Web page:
The congregation that worships in America’s oldest synagogue building asked a federal court for a rehearing of the case that gave control of its pricey artifacts to the building’s historic trustees.
Lawyers for Congregation Jeshuat Israel, which meets in the 250-year-old Touro Synagogue in Newport, Rhode Island, said the court’s decision last month giving control of Touro to Manhattan’s Shearith Israel ignored state law and made constitutional errors.
The U.S. Court of Appeals in Boston also gave the Manhattan synagogue ownership of $7.4 million silver Torah ornaments called rimonim that the Newport congregation had hoped to sell to the Museum of Fine Arts in Boston to build an endowment.
“In light of the panel’s errors, which significantly alter constitutional jurisprudence, and the importance of Touro, an American icon, this case strongly merits rehearing,” lawyers for Jeshuat Israel wrote in their filing with the court on Tuesday, The Associated Press reported.
The filing said the court’s ruling conflicts with past decisions on church property disputes and ignores state law, as well as findings by the Rhode Island state attorney general that the Touro Synagogue was held in trust for the benefit of the Newport Jewish community, according to AP.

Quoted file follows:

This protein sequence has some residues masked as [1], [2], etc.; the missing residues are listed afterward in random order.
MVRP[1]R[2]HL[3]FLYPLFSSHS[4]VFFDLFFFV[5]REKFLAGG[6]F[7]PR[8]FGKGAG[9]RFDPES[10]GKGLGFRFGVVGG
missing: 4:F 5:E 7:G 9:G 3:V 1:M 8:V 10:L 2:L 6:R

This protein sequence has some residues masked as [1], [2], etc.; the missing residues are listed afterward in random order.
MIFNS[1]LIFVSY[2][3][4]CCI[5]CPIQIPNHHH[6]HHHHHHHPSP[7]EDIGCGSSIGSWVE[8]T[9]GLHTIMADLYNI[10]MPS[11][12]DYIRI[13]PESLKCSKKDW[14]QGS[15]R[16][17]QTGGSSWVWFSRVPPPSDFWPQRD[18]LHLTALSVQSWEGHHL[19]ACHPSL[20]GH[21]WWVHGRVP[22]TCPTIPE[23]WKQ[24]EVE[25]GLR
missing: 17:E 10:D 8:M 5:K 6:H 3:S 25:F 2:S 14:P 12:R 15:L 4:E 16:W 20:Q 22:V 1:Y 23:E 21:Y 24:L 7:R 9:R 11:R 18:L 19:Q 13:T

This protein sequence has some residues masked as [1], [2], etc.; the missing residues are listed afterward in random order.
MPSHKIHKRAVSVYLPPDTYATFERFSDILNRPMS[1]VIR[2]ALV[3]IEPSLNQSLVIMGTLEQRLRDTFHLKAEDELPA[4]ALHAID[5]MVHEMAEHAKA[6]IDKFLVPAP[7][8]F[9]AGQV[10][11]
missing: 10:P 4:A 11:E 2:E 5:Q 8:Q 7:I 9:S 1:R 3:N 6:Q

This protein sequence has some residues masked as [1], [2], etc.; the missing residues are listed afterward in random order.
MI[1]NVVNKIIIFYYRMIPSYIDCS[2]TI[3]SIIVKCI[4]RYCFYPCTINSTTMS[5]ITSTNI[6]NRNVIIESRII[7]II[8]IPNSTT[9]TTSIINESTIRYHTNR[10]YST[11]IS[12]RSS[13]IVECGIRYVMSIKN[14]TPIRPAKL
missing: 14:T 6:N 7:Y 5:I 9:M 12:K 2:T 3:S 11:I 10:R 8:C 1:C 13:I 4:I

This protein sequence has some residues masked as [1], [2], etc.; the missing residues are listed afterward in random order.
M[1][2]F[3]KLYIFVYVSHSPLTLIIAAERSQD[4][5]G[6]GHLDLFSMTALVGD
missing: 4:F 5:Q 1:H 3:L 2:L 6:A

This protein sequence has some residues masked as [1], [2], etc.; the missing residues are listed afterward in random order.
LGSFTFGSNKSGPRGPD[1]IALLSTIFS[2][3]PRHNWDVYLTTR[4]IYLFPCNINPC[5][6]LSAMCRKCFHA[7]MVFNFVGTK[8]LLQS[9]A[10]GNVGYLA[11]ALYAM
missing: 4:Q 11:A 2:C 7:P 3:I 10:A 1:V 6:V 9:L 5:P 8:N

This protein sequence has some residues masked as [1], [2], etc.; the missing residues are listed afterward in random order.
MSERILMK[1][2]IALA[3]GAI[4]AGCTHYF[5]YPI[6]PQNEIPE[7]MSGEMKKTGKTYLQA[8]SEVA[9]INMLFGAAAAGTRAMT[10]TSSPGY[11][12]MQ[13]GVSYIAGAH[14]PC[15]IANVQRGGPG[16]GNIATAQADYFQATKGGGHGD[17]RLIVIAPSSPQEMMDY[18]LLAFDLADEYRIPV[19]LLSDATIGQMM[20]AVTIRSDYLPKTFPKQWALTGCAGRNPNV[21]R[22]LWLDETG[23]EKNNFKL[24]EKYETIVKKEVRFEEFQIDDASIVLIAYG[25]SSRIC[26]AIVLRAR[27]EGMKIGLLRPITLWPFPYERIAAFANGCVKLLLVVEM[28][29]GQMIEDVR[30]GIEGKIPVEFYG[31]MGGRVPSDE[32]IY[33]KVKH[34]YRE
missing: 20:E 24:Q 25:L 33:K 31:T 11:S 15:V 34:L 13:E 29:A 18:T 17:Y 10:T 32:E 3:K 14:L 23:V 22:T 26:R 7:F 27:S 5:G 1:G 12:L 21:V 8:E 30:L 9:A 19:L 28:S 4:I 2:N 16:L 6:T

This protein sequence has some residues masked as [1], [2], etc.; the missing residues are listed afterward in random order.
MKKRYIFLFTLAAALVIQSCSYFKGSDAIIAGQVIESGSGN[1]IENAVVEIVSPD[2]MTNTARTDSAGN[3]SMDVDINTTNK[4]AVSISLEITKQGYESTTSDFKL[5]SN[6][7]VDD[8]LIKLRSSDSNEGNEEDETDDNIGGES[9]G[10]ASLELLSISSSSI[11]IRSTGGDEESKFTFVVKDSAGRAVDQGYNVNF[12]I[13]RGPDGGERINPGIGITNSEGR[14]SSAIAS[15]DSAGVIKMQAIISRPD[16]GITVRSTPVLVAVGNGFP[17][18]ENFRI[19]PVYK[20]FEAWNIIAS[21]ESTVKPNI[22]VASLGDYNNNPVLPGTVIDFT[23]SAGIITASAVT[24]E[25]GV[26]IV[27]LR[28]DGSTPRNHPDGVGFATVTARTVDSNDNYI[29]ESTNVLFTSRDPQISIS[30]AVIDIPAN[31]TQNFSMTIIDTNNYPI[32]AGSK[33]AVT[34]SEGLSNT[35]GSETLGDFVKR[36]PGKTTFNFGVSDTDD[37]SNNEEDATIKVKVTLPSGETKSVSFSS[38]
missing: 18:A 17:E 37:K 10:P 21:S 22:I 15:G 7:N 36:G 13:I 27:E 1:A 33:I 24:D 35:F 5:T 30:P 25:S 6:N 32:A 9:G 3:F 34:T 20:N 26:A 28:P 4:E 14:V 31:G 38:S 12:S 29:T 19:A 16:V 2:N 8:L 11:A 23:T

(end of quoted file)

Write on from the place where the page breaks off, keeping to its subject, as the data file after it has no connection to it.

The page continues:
Touro Synagogue was founded in the 18th century by a Sephardic Jewish community whose numbers declined over the years. Shearith Israel, a Sephardic congregation that was established in 1654 and has worshipped at various sites in Manhattan, has served as the trustee of Touro since the early 19th century.
Jeshuat Israel, which was founded in 1881 as Ashkenazi immigrants began flooding America from Eastern Europe, has worshipped at Touro for more than a century.
The current dispute began in 2012 when Jeshuat, which still holds regular services at Touro, attempted to sell the silver ornaments to establish an endowment to maintain a rabbi and care for the building, which was designated a national historic site in 1946.
The rimonim have been on loan from the Touro Synagogue to the Museum of Fine Arts in Boston, which had made an offer to purchase them. The museum has since rescinded its offer.